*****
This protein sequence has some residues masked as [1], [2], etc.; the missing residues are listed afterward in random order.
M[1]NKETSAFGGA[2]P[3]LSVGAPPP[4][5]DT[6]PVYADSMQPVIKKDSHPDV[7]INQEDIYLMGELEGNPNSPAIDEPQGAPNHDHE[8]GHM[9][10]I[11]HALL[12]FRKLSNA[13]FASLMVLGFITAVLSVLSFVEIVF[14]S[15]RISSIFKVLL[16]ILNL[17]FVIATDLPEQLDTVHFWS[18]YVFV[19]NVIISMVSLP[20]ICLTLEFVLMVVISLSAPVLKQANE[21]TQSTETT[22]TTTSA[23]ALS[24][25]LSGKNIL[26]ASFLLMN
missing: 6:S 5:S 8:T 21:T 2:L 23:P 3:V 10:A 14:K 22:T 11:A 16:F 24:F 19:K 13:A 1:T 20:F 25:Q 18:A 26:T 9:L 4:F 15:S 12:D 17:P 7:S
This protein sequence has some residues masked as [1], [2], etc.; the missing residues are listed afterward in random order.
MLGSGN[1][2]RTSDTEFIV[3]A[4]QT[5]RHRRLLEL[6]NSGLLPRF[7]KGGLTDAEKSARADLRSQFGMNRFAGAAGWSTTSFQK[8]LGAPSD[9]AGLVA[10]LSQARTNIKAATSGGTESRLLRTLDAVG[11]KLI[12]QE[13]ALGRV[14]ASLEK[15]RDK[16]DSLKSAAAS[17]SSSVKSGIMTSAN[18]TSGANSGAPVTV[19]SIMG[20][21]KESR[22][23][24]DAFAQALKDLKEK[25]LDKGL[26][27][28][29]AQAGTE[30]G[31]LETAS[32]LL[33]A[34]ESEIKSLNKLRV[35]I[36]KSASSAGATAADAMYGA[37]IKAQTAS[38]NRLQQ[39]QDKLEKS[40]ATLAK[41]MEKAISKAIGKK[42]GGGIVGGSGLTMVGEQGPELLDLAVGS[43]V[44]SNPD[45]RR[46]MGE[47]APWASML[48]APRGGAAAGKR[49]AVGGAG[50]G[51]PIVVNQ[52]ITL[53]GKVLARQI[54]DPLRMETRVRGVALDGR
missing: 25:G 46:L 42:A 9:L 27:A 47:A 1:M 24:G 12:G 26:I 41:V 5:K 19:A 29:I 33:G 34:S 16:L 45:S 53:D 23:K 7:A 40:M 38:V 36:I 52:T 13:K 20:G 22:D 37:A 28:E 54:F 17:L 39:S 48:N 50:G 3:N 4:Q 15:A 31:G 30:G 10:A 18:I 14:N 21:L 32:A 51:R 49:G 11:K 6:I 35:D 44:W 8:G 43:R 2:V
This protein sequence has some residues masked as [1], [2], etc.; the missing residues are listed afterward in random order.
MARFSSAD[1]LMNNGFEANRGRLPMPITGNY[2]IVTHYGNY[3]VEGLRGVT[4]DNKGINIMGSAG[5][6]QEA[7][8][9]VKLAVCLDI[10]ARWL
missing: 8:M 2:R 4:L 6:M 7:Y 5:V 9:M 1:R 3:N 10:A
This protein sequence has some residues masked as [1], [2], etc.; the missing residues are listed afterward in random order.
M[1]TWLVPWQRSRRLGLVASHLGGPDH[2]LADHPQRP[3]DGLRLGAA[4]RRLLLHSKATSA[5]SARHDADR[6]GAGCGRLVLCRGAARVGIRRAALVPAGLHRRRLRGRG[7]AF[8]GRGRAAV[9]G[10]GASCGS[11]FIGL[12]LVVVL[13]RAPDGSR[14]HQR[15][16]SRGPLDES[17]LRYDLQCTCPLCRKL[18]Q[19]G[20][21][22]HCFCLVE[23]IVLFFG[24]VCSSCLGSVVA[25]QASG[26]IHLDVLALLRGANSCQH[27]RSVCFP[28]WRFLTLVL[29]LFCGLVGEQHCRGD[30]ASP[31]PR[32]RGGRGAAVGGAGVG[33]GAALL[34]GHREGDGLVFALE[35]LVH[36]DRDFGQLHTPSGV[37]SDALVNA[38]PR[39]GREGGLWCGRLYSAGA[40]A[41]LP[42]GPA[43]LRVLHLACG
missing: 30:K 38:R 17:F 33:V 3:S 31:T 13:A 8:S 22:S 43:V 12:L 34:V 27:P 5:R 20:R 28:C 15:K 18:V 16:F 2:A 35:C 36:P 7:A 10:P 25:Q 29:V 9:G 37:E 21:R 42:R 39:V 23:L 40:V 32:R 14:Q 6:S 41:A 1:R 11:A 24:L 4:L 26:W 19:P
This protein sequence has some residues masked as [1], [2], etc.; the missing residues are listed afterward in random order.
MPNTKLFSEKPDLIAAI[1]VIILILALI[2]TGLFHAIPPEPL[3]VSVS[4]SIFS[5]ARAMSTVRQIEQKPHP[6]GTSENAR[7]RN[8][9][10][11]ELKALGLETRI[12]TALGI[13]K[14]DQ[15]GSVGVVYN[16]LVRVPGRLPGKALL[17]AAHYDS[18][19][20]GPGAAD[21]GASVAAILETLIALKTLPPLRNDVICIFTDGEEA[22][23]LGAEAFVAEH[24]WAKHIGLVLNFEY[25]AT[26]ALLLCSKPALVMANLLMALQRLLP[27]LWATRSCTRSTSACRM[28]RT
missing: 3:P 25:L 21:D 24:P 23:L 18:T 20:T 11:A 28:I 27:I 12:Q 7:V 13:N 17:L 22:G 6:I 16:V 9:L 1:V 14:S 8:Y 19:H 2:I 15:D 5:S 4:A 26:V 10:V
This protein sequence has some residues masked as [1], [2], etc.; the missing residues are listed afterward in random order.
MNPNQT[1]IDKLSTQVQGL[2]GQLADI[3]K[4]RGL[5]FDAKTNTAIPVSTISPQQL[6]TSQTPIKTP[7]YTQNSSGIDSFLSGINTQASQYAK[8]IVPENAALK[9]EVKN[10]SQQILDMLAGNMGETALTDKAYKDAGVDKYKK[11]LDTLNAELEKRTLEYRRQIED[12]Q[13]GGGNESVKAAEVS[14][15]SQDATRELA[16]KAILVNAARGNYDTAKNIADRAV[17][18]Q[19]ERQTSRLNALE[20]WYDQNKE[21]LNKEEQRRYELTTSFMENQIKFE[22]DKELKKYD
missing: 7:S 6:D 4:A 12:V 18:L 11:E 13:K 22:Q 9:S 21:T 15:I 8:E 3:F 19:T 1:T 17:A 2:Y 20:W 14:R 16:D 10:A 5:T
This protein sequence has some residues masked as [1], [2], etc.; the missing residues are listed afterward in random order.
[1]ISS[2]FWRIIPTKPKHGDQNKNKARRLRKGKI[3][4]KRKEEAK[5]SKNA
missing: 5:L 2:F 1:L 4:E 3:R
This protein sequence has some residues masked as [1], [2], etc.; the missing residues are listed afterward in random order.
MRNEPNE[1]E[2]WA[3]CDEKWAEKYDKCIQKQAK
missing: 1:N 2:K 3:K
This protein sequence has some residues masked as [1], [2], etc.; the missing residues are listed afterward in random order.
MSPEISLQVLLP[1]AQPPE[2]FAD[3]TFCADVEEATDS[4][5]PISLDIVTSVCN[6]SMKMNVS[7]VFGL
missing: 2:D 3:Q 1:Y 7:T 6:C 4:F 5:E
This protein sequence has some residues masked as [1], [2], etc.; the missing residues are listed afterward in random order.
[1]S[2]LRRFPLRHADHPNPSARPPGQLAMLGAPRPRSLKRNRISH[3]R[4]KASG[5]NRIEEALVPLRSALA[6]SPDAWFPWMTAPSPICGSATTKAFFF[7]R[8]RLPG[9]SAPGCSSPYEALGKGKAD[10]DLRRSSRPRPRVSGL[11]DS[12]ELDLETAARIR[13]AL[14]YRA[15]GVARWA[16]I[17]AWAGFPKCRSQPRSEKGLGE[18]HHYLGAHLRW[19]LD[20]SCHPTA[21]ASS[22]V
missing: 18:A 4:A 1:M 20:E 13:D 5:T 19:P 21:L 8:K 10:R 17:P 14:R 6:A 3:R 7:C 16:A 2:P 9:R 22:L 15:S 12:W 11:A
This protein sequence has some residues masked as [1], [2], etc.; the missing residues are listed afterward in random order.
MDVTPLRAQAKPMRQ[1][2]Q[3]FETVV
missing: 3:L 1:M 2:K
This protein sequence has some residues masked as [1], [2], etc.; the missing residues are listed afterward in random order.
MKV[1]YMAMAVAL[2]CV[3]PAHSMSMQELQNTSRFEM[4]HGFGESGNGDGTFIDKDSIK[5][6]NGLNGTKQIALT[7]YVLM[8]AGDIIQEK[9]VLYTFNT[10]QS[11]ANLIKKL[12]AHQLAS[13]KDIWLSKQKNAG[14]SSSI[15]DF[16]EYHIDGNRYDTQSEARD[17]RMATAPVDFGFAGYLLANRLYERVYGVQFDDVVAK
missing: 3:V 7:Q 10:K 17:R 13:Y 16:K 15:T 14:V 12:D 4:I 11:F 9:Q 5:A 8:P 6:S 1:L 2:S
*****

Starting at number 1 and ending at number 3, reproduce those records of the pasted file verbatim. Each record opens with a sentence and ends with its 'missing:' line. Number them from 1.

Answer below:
This protein sequence has some residues masked as [1], [2], etc.; the missing residues are listed afterward in random order.
M[1]NKETSAFGGA[2]P[3]LSVGAPPP[4][5]DT[6]PVYADSMQPVIKKDSHPDV[7]INQEDIYLMGELEGNPNSPAIDEPQGAPNHDHE[8]GHM[9][10]I[11]HALL[12]FRKLSNA[13]FASLMVLGFITAVLSVLSFVEIVF[14]S[15]RISSIFKVLL[16]ILNL[17]FVIATDLPEQLDTVHFWS[18]YVFV[19]NVIISMVSLP[20]ICLTLEFVLMVVISLSAPVLKQANE[21]TQSTETT[22]TTTSA[23]ALS[24][25]LSGKNIL[26]ASFLLMN
missing: 6:S 5:S 8:T 21:T 2:L 23:P 3:V 10:A 14:K 22:T 11:A 16:F 24:F 19:K 13:A 1:T 20:F 25:Q 18:A 26:T 9:L 4:F 15:S 12:D 17:P 7:S
This protein sequence has some residues masked as [1], [2], etc.; the missing residues are listed afterward in random order.
MLGSGN[1][2]RTSDTEFIV[3]A[4]QT[5]RHRRLLEL[6]NSGLLPRF[7]KGGLTDAEKSARADLRSQFGMNRFAGAAGWSTTSFQK[8]LGAPSD[9]AGLVA[10]LSQARTNIKAATSGGTESRLLRTLDAVG[11]KLI[12]QE[13]ALGRV[14]ASLEK[15]RDK[16]DSLKSAAAS[17]SSSVKSGIMTSAN[18]TSGANSGAPVTV[19]SIMG[20][21]KESR[22][23][24]DAFAQALKDLKEK[25]LDKGL[26][27][28][29]AQAGTE[30]G[31]LETAS[32]LL[33]A[34]ESEIKSLNKLRV[35]I[36]KSASSAGATAADAMYGA[37]IKAQTAS[38]NRLQQ[39]QDKLEKS[40]ATLAK[41]MEKAISKAIGKK[42]GGGIVGGSGLTMVGEQGPELLDLAVGS[43]V[44]SNPD[45]RR[46]MGE[47]APWASML[48]APRGGAAAGKR[49]AVGGAG[50]G[51]PIVVNQ[52]ITL[53]GKVLARQI[54]DPLRMETRVRGVALDGR
missing: 25:G 46:L 42:A 9:L 27:A 47:A 1:M 24:G 12:G 26:I 41:V 5:K 19:A 29:I 33:G 34:S 16:L 45:S 53:D 23:K 7:A 40:M 38:V 36:I 52:T 13:K 20:G 22:D 37:A 28:E 54:F 17:L 39:S 48:N 50:G 3:N 4:Q 15:A 31:G 30:G 10:A 18:I 14:N 21:L 32:A 51:R 49:G 11:K 6:I 35:D 44:W 8:G 43:R 2:V
This protein sequence has some residues masked as [1], [2], etc.; the missing residues are listed afterward in random order.
MARFSSAD[1]LMNNGFEANRGRLPMPITGNY[2]IVTHYGNY[3]VEGLRGVT[4]DNKGINIMGSAG[5][6]QEA[7][8][9]VKLAVCLDI[10]ARWL
missing: 8:M 2:R 4:L 6:M 7:Y 5:V 9:M 1:R 3:N 10:A